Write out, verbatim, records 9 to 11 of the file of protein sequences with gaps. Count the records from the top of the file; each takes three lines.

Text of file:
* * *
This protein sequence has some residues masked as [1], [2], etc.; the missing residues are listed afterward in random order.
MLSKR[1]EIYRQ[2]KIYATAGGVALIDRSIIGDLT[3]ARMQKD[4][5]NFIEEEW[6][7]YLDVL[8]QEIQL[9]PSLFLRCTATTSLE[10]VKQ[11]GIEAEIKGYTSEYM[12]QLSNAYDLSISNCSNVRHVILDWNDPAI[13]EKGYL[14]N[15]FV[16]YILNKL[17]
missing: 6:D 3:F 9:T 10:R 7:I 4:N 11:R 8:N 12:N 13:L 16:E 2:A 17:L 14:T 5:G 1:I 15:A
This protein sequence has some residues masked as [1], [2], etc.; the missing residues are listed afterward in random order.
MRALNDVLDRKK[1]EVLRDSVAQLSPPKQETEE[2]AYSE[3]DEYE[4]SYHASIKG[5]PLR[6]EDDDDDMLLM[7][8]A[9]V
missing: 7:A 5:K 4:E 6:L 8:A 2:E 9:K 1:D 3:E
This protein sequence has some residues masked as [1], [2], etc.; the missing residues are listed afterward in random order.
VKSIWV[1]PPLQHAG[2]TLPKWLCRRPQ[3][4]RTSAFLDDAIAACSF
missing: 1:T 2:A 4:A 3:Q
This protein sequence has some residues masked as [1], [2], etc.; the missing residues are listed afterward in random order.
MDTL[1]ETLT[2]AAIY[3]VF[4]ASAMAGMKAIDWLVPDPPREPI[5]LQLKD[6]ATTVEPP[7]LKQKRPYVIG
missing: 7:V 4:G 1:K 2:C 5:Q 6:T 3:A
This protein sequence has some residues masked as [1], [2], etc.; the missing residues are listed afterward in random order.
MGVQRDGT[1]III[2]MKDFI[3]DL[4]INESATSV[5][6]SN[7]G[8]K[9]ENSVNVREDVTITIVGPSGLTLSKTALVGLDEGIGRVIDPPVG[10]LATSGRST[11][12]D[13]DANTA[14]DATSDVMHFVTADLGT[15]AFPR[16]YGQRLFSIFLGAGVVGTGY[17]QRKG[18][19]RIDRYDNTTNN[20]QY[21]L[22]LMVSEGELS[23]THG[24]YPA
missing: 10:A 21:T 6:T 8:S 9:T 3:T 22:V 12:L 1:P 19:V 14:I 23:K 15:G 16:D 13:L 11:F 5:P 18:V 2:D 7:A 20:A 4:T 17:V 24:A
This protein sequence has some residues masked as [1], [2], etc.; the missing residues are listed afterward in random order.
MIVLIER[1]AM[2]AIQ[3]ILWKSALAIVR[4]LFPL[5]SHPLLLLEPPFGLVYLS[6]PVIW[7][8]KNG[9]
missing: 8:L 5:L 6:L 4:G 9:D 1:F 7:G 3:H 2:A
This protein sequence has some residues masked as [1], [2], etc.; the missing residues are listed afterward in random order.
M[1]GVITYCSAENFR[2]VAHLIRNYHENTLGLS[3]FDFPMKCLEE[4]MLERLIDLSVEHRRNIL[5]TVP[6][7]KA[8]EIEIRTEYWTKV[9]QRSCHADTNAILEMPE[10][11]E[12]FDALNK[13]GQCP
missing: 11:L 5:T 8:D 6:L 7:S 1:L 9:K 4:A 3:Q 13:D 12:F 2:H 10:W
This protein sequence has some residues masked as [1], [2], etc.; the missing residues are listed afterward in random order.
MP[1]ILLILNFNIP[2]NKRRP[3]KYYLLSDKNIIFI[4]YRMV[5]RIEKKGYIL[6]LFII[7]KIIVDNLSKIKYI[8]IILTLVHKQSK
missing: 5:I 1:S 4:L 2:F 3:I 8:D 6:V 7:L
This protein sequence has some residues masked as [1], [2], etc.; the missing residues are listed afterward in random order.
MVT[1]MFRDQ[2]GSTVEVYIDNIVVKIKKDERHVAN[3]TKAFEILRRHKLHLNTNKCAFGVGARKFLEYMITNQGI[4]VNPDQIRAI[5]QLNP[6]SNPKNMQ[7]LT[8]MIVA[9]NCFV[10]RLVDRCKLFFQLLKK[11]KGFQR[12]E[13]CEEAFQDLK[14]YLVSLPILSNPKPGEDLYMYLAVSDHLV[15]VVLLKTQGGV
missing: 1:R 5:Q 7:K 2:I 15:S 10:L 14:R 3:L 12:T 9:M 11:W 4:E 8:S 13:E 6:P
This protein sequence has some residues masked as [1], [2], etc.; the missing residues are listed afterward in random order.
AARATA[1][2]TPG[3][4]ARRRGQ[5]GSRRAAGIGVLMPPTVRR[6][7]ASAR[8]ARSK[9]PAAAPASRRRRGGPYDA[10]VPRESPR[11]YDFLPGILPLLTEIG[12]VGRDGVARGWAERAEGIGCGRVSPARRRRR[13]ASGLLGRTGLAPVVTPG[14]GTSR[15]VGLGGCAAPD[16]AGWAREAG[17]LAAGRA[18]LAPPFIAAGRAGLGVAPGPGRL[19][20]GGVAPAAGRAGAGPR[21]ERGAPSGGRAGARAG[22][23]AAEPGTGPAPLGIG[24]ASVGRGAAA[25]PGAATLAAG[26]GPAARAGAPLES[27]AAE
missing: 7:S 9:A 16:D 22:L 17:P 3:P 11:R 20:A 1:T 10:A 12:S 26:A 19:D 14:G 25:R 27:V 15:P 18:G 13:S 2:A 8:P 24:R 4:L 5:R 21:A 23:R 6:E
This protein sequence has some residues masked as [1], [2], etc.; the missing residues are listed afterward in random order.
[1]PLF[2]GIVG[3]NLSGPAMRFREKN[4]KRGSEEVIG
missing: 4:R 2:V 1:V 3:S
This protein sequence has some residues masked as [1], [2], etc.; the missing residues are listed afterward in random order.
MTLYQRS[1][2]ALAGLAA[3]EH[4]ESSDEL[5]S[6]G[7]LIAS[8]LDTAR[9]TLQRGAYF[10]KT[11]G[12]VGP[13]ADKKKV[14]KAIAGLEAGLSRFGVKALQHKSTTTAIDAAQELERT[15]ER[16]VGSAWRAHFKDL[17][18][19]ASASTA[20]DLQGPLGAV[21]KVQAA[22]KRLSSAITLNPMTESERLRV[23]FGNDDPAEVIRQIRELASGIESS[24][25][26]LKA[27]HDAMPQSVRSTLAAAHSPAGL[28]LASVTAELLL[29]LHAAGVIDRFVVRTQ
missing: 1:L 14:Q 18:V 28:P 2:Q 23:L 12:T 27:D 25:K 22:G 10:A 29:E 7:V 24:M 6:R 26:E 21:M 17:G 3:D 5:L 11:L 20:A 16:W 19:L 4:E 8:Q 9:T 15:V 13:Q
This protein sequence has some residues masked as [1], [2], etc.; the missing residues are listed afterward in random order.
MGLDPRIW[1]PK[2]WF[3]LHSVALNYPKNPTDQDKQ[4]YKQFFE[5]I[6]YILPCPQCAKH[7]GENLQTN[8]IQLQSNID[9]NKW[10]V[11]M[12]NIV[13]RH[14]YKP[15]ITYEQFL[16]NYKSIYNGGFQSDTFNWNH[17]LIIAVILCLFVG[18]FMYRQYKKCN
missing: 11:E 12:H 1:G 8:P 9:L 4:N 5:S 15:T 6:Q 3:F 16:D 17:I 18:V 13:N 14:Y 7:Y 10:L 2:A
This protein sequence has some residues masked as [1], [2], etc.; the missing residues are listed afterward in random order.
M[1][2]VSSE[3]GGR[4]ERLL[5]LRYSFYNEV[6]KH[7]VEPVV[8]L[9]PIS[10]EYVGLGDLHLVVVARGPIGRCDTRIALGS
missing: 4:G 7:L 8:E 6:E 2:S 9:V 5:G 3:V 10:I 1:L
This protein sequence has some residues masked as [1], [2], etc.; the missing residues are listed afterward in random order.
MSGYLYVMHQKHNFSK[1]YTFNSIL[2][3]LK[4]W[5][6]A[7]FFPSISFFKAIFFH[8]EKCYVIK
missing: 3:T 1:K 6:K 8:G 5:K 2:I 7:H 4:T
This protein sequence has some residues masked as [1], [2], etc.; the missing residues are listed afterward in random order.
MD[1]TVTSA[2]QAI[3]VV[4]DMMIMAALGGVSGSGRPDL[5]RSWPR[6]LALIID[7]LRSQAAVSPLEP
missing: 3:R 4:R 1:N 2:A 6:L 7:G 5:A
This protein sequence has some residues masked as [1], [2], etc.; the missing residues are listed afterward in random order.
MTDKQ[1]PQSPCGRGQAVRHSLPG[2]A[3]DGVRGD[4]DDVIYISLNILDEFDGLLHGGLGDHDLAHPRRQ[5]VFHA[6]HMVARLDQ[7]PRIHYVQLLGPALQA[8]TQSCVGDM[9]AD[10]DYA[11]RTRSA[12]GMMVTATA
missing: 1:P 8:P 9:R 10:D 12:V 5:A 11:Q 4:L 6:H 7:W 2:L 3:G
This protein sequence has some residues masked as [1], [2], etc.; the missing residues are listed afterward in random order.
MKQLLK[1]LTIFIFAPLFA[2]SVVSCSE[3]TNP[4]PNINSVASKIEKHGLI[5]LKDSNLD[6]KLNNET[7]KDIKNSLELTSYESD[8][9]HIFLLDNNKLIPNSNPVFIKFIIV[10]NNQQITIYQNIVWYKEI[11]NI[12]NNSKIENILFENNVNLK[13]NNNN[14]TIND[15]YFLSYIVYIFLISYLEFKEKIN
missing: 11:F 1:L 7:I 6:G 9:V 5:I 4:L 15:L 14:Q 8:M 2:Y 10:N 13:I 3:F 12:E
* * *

This protein sequence has some residues masked as [1], [2], etc.; the missing residues are listed afterward in random order.
MVT[1]MFRDQ[2]GSTVEVYIDNIVVKIKKDERHVAN[3]TKAFEILRRHKLHLNTNKCAFGVGARKFLEYMITNQGI[4]VNPDQIRAI[5]QLNP[6]SNPKNMQ[7]LT[8]MIVA[9]NCFV[10]RLVDRCKLFFQLLKK[11]KGFQR[12]E[13]CEEAFQDLK[14]YLVSLPILSNPKPGEDLYMYLAVSDHLV[15]VVLLKTQGGV
missing: 1:R 5:Q 7:K 2:I 15:S 10:L 14:R 3:L 12:T 9:M 11:W 4:E 8:S 13:E 6:P
This protein sequence has some residues masked as [1], [2], etc.; the missing residues are listed afterward in random order.
AARATA[1][2]TPG[3][4]ARRRGQ[5]GSRRAAGIGVLMPPTVRR[6][7]ASAR[8]ARSK[9]PAAAPASRRRRGGPYDA[10]VPRESPR[11]YDFLPGILPLLTEIG[12]VGRDGVARGWAERAEGIGCGRVSPARRRRR[13]ASGLLGRTGLAPVVTPG[14]GTSR[15]VGLGGCAAPD[16]AGWAREAG[17]LAAGRA[18]LAPPFIAAGRAGLGVAPGPGRL[19][20]GGVAPAAGRAGAGPR[21]ERGAPSGGRAGARAG[22][23]AAEPGTGPAPLGIG[24]ASVGRGAAA[25]PGAATLAAG[26]GPAARAGAPLES[27]AAE
missing: 7:S 9:A 16:D 22:L 17:P 3:P 11:R 20:A 1:T 10:A 12:S 26:A 19:D 14:G 25:R 27:V 15:P 18:G 13:S 2:A 8:P 24:R 4:L 5:R 21:A 23:R 6:E
This protein sequence has some residues masked as [1], [2], etc.; the missing residues are listed afterward in random order.
[1]PLF[2]GIVG[3]NLSGPAMRFREKN[4]KRGSEEVIG
missing: 4:R 2:V 1:V 3:S